A federal judge in Michigan this afternoon denied the conservative Thomas More Law Center's motion to freeze implementation of the health care overhaul law on the grounds that the insurance mandate in the law is unconstitutional.
U.S. District Court Judge George Steeh, appointed by former President Bill Clinton, found that the mandate is not unconstitutional and cited Supreme Court rulings rejecting claims that individuals who choose not to engage in a market are beyond the reach of the "commerce clause," a congressional power cited by Democrats to justify the mandate.
The Obama administration welcomed the ruling, which is the first to address the direct question of the constitutionality of the insurance coverage mandate. The Michigan case is one of several in the nation's court system challenging the constitutionality of the insurance mandate, including cases in Virginia and Florida. A decision on the Health and Human Services Department's motion to dismiss the Florida case, which involves 19 other states, is expected Oct. 14. Oral arguments on the merits of the Virginia case begin Oct. 18.
"This ruling marks the first time a court has considered the merits of any challenge to this law and we welcome the court's decision upholding the health care reform statute as constitutional," said Justice Department official Tracy Schmaler.
"The court found that the minimum coverage provision of the statute was a reasonable means for Congress to take in reforming our health care system. The department will continue to vigorously defend this law in ongoing litigation."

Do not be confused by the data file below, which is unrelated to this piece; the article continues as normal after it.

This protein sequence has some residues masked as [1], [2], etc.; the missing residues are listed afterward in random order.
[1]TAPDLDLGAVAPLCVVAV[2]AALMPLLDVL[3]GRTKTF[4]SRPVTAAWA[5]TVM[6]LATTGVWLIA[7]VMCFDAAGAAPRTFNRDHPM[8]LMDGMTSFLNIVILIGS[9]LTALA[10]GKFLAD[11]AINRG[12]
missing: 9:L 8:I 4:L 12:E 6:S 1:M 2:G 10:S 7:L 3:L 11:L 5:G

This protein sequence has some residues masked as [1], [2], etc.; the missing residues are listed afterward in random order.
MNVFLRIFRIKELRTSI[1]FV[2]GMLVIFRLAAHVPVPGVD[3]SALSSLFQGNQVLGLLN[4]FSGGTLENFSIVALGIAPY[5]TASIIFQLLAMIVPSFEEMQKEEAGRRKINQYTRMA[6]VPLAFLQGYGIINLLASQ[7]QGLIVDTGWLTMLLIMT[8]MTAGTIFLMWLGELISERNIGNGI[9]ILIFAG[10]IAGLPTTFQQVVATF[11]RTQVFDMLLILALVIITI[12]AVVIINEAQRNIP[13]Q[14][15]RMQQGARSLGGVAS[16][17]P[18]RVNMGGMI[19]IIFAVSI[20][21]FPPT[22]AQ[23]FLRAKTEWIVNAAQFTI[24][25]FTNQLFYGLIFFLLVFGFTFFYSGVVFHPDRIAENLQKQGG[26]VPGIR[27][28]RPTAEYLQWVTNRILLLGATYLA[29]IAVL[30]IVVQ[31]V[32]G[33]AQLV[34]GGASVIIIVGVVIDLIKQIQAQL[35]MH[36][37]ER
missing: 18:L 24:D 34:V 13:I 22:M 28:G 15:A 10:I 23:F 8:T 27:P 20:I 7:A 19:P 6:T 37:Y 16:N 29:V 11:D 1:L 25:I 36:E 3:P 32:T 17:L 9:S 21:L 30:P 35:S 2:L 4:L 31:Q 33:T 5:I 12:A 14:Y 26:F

Georgetown University Law Professor Randy Barnett, an early critic of the law's constitutionality, said Steeh did not follow existing Supreme Court doctrine on the commerce clause, which historically ruled that the clause relates to economic activity. Steeh's decision says the federal government's characterization of the commerce clause reaching economic decisions is "more accurate" than the plantiff's description of economic activity.
"The Supreme Court always talked about economic activity, but Steeh says it's really about economic decisions. He accepted the government's new doctrine," said Barnett. "He shouldn't do that as a district court judge. That is the Supreme Court's job."
Ilya Shapiro, a lawyer for the Cato institute who has filed amicus briefs on behalf of plaintiffs in the Virginia case, also objected to the economic "decisions" language in the ruling.
"Finding the individual mandate constitutional would be the first interpretation of the commerce clause to permit the regulation of inactivity -- requiring an individual to engage in economic activity," said Shapiro. "Under Judge Steeh's 'economic decisions' theory, Congress could tell people what to study in school or what job to take."
Congressional republicans also opposed the decision.
"If the commerce clause can be used to implement an individual mandate and be considered constitutional, then there is no limit to what the federal government can force Americans to do or purchase," said House Energy and Commerce member Rep. Michael Burgess, R-Texas.
"If allowed, this would be the most far-reaching infringement on our right as Americans to liberty in the history of our country, and gives a green light to any and all future Washington-knows-best policies the Democrats may try to ram down our throats."